Washington state has a new streamflow restoration law in response to the Hirst decision. The law includes a focus on the Foster decision and established five pilot projects. These projects will inform a legislative task force We are evaluating how best to provide procedural guidance for the five identified projects.
"Foster decision" background
In the ruling, the court overturned our approval of a water right permit for the City of Yelm that would have provided water for future growth. We had conditioned Yelm’s permit on an extensive mitigation package, which included offsetting the total quantity of new water use through water-for-water mitigation (“in-kind”) and mitigating small impairment during the spring and fall with habitat improvements (“out-of-kind mitigation”). We also applied “overriding considerations of public interest” (OCPI) to approve the application because we found the public benefits would far outweigh any impacts on stream flows.
The court’s decision overturned the permit. Despite the mitigation package, the court said the permit would impair minimum instream flows in the Deschutes and Nisqually basins and therefore violates water law.
The state Supreme Court made three key rulings in the case:
- OCPI cannot be used to justify permanent allocations of water.
- No level of impairment to instream flows is allowed, regardless of magnitude or ecological impact.
- Out-of-kind mitigation strategies, such as habitat improvements, cannot be used to address impairment of instream flows.
The decision removes several tools we have used for allocating and reallocating water, and makes it more challenging to balance the competing needs of water users across the state.
Many rivers in Washington are regulated under instream flow rules, which essentially function as water rights for rivers. Previous state Supreme Court decisions established that we can't approve a water right permit or change application that would have any negative impact to instream flows, no matter how small. In the Foster decision, the court emphasized that this restriction applies even if a small impact happens for just part of the year.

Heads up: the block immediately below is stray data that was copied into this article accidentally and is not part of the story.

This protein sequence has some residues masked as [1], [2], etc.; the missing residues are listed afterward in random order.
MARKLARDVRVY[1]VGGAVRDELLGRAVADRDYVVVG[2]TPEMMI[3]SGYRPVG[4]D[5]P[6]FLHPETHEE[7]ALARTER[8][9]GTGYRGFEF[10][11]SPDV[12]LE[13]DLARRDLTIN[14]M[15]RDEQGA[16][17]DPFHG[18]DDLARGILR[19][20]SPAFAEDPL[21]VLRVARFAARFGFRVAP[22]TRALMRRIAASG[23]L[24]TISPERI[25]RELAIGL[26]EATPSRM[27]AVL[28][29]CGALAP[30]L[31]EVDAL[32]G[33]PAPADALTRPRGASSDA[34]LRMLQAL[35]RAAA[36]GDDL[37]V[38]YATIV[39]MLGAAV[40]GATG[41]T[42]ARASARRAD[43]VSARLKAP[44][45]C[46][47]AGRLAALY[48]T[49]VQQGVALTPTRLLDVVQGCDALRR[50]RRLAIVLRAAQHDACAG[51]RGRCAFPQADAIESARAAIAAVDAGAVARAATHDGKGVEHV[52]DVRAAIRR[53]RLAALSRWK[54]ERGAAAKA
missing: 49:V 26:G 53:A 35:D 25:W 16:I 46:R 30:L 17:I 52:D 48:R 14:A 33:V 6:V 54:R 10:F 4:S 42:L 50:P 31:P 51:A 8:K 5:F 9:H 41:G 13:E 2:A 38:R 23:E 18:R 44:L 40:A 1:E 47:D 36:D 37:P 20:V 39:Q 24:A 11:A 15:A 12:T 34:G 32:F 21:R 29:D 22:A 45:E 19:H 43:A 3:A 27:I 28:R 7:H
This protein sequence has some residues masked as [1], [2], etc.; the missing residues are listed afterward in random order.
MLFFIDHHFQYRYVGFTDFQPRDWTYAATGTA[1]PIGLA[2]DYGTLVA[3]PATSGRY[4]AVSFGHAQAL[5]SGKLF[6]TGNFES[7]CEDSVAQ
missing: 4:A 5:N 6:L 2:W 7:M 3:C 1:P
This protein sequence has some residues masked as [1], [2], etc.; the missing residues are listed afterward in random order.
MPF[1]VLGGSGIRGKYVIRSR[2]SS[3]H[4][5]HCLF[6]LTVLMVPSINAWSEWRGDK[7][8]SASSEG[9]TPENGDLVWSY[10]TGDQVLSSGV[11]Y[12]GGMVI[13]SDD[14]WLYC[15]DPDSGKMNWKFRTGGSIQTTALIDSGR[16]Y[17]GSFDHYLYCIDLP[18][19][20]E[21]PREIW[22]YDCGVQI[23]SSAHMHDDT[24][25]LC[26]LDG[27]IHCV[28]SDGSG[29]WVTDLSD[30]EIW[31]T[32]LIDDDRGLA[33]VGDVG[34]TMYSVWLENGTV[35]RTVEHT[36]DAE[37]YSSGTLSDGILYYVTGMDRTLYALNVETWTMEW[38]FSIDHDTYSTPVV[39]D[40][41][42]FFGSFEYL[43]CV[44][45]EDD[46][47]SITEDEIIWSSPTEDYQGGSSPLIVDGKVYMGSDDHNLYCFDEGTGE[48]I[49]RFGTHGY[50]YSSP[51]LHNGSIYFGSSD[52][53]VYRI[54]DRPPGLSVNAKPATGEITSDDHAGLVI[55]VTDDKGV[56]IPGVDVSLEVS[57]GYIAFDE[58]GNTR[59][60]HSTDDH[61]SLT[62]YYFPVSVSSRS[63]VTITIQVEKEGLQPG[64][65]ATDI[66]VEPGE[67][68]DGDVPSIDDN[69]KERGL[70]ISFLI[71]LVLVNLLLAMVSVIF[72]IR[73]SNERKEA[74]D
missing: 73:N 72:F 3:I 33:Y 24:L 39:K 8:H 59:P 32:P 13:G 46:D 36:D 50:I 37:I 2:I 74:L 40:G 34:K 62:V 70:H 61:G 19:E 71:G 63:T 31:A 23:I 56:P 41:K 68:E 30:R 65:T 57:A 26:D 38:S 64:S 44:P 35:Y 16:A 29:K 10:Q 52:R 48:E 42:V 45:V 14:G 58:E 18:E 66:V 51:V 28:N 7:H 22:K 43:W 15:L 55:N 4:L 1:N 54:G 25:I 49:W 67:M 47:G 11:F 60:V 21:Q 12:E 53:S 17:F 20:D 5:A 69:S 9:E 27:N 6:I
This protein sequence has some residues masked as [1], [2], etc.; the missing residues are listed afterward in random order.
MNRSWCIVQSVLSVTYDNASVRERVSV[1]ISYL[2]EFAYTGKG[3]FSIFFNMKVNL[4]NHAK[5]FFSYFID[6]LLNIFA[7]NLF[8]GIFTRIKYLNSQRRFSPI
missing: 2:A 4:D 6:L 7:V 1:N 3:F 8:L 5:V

The decision has implications for specific areas of our work:
This decision eliminates the use of “overriding considerations of public interest” (OCPI) as a tool to approve permanent uses of water. Since 2000, we used OCPI to justify small impacts to a protected stream or river when the public benefits were high. We can no longer use OCPI for this purpose.
This decision limits our ability to approve the following types of applications in basins with closures or adopted instream flows that are not met:
- Change in point of diversion or withdrawal — These changes can result in delayed or dispersed impacts to stream flows. For example, changing from a surface water use to a groundwater use could result in less overall impact to a protected river, but cause delayed effects that appear during different times of the year, potentially impairing instream flows.
- Season of use — Expanding the period of use beyond the original time of impact to instream flows is not allowed under the Foster decision - even if the new impairment is mitigated with habitat restoration. For example, changing a seasonal irrigation water right to a year-round domestic right could result in impairment during fall and spring; we would have to reject that change application.
By emphasizing that mitigation must be strictly in-kind, in-time, and in-place, the court decision limits our ability to approve mitigation plans that do not perfectly match the season and place of use in basins with closures or adopted instream flows that are not met.
- We can no longer use out-of-kind mitigation, such as habitat restoration, to offset impairment to protected rivers and streams.
- There are few areas in the state where in-kind, in-time, and in-place mitigation water will be available.
As communities increasingly look to water banks as a solution to water shortages, the inflexible impairment standard set forth in the Foster decision makes finding water banking solutions significantly more difficult in basins with closures or adopted instream flows that are not met. Overall, this ruling may limit water banking potential in much of the state.